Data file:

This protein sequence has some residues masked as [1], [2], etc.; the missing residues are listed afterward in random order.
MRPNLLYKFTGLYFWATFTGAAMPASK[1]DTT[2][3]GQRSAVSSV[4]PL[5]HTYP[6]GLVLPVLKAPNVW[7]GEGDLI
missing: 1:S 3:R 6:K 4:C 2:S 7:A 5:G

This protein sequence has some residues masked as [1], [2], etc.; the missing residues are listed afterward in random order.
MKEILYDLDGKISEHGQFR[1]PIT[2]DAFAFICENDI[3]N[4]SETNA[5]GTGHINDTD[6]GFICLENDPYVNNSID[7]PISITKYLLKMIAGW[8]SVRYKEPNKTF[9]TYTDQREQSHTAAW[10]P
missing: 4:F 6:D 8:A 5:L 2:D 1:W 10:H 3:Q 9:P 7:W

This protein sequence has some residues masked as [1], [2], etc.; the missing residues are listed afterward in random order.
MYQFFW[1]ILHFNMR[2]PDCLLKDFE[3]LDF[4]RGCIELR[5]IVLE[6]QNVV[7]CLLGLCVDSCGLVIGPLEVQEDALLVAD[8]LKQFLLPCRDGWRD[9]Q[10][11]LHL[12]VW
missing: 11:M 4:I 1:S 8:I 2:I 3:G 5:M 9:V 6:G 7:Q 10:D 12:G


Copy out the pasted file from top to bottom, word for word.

This protein sequence has some residues masked as [1], [2], etc.; the missing residues are listed afterward in random order.
MRPNLLYKFTGLYFWATFTGAAMPASK[1]DTT[2][3]GQRSAVSSV[4]PL[5]HTYP[6]GLVLPVLKAPNVW[7]GEGDLI
missing: 1:S 3:R 6:K 4:C 2:S 7:A 5:G

This protein sequence has some residues masked as [1], [2], etc.; the missing residues are listed afterward in random order.
MKEILYDLDGKISEHGQFR[1]PIT[2]DAFAFICENDI[3]N[4]SETNA[5]GTGHINDTD[6]GFICLENDPYVNNSID[7]PISITKYLLKMIAGW[8]SVRYKEPNKTF[9]TYTDQREQSHTAAW[10]P
missing: 4:F 6:D 8:A 5:L 2:D 1:W 10:H 3:Q 9:P 7:W

This protein sequence has some residues masked as [1], [2], etc.; the missing residues are listed afterward in random order.
MYQFFW[1]ILHFNMR[2]PDCLLKDFE[3]LDF[4]RGCIELR[5]IVLE[6]QNVV[7]CLLGLCVDSCGLVIGPLEVQEDALLVAD[8]LKQFLLPCRDGWRD[9]Q[10][11]LHL[12]VW
missing: 11:M 4:I 1:S 8:I 2:I 3:G 5:M 9:V 6:G 7:Q 10:D 12:G